Nancy dumped a bucket of cold water on Vortigern’s head, breaking the oracle’s connection. Nancy sat lost in thought for several minutes.

Since solving the Unhinged at Stonehenge mystery—now available wherever fine stone tablets are sold—Nancy had longed for another case. Here was her chance!

Attractive, blond-haired Nancy was brought out of her daydreaming by the sound of a goat bleating. At the same moment, the Druids’ servant, Onatah, came down the front stairs.

“I’ll deal with Pago, maiden Nancy,” the toothless peasant replied.

“No one gets my goat but me!” Nancy spat. “Back to your cupboard! I will deal with Pago!”

Nancy clambered out of the temple and summoned the goat.

“Aww…how’s my little Pago?” Nancy cooed sweetly. Suddenly, brandishing her dagger, Nancy swiftly slit open the goat, letting the steaming entrails empty upon the mossy ground. She began the Sacred Ritual of the Afore-telling.

In the eye of the Crone who guides me in wisdom, 

Through thy gift of nature, O Goddess,

Bestow upon us fullness in our need. 

As the Ageless Ones do in Gwynfyd;

Each shade and light,

Each day and night,

Each moment in kindness,

Grant us Thy Sight!

For hours Nancy danced around the goat carcass under the hot sun. Sweating and exhausted, Nancy fell to her knees, sorted through the entrails and assessed the telltale liver. Gripped by a fever trance, she raised herself up and uttered the prediction, her voice two octaves lower than her typical, girlish chirp.

Though this news is cold and bleak, 

Nennius Druid is the man you seek! 

His devotion, it will falter.

 Don’t believe me? Check the altar!

“Oh, my goddess no!” Nancy gasped as she came out of her trance. “Father is in great danger!”

Chapter Two: The Road to Rune…

The Oregon Writing Festival WROCKED!

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I wanted to give a belated to thank you to all of the people responsible for organizing last Saturday’s (May 4th’s) phenomenal Oregon Writing Festival. The festival, co-sponsored by the Graduate School of Education and the Oregon Council of Teachers of English, brought about a thousand 4-12th grade students and more than 150 teachers and professional writers from across Oregon to Portland State University for a day of celebration of the practice of writing. I had the great pleasure of giving a rousing presentation to about 400 or so middle schoolers (when there are more than 30 they all suddenly seem like 400 or so) before signing a small library’s worth of Heck books, then did a workshop on creative writing to 20 AWESOME young writers, before signing more books. I haven’t had so much fun in a long, long time, which is sad, but there you go. Anyway, kudos to EVERYONE who attended: you all rocked my world. I hope I get the honor of doing it again next year!

And I am now enjoying the work of a few students who slyly or not-so slyly slipped me some of their writing. Such diversity in tone and content! Insane in my old man brain! Also, a few teachers asked me about whether or not they could use some of my materials for school, and—by all means—you can. Nothing I do is ever too cool for school. So simply drop me a line here!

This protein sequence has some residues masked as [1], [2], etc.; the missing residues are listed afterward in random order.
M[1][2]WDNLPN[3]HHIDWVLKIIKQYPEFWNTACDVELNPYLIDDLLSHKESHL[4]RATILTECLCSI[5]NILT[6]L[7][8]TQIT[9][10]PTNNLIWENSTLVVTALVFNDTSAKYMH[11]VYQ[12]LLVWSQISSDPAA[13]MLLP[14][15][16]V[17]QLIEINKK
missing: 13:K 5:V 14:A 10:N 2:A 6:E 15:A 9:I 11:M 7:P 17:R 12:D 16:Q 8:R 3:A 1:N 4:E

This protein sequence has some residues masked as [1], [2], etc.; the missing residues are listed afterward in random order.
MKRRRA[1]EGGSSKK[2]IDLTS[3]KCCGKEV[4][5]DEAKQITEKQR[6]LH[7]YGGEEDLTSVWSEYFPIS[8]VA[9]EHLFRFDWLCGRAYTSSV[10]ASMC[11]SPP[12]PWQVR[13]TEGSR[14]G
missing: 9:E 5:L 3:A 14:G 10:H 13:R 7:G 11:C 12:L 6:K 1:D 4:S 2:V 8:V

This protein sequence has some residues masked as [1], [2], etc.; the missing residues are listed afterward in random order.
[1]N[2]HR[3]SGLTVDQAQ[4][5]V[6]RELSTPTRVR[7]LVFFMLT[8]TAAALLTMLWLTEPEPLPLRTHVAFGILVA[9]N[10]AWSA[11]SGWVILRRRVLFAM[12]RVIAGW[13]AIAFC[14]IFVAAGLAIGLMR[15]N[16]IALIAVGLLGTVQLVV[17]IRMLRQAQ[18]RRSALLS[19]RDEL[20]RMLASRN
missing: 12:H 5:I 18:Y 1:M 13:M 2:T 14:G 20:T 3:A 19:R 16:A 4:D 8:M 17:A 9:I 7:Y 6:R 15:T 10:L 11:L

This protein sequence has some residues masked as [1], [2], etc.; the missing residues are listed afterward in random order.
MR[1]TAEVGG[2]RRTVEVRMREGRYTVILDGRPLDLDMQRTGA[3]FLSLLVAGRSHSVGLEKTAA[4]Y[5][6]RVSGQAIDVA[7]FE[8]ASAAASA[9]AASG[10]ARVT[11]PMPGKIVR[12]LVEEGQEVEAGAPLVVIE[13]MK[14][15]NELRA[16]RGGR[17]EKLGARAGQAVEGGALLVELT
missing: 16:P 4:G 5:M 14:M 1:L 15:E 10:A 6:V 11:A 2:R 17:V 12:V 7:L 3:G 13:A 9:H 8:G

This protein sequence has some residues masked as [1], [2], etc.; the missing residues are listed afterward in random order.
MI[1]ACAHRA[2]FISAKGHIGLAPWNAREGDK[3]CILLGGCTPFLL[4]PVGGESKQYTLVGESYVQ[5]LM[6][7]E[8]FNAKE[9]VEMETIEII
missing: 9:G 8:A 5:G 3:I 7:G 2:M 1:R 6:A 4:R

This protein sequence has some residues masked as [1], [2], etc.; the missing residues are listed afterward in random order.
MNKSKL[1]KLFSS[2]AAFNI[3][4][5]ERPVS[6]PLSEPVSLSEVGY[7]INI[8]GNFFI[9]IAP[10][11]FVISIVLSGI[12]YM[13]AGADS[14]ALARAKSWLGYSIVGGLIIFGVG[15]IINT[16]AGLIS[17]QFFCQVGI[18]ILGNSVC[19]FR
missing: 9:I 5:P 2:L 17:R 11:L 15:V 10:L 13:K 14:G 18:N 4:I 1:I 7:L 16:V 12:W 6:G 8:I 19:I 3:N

Tunes from Heck!

Longtime Heckler Jordan Knapp is a young musician from Georgia without what you would call “formal” training yet has an undeniable talent for composition…a Danny Elfboy, perhaps. Here is his latest composition, or “decomposition” actually since it’s for Heck, called “Enter Bea ‘Elsa’ Bubb.” Be sure to check it out!

FREE Heck Chapter Sampler!

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Enjoy this cool booklet that the swell people at Random House came up with to promote Snivel: The Fifth Circle of Heck! Print it out…share it…spread the word!

I Double- Dog Dare You to Get a Free Book!

KIDS! READ ANY 10 BOOKS – GET ONE FREE BOOK FROM BORDERS

Kids 12 and under can read any 10 books, complete this form, and Borders will give them a FREE book!

No purchase necessary. Challenge form must be completed and brought to any Borders, Borders Express, or Waldenbooks store 6/1/11 – 9/5/11 to redeem coupon. Offer valid in-store only.

The FREE book is for one of the selected titles listed below:

– The Cat in the Hat: Cooking with the Cat by Bonnie Worth
– Danny and the Dinosaur by Syd Hoff
– B is for Books! by Annie Cobb
– Amelia Bedelia by Peggy Parish
– Hungry, Hungry Sharks! by Joanna Cole
– Ranger’s Apprentice: The Ruins of Gorlan by John Flanagan
– The Dragon in the Sock Drawer by Kate Klimo
– Judy Moody & Stink The Mad, Mad, Mad, Mad Treasure Hunt by Megan McDonald
– Ballpark Mysteries: The Fenway Foul-Up by David A. Kelly
– Flush by Carl Hiaasen
– Heck: Where the Bad Kids Go by Dale E. Basye
– Ramona the Brave by Beverly Cleary

Rapacia: The Second Circle of Heck Nominated for Oregon Book Award!

Though speechless, I hope very much that I will be allowed to give a speech! Check it out: apparently, readers will be able to have their say too, so don’t be shy! This is way cool, practically uber cool. Here’s a little background on the awards:

“The Oregon Book Awards are presented annually for the finest accomplishments by Oregon writers who work in genres of poetry, fiction, literary nonfiction, drama and young readers literature. All finalists are promoted in libraries and bookstores across the state, and invited to take part in the Oregon Book Awards Author Tour, which brings finalists to public libraries and independent bookstores in towns including North bend, Eugene, Newport and Astoria. Oregon Book Awards Special Awards honor some of the state’s most dedicated supporters and lovers of books.”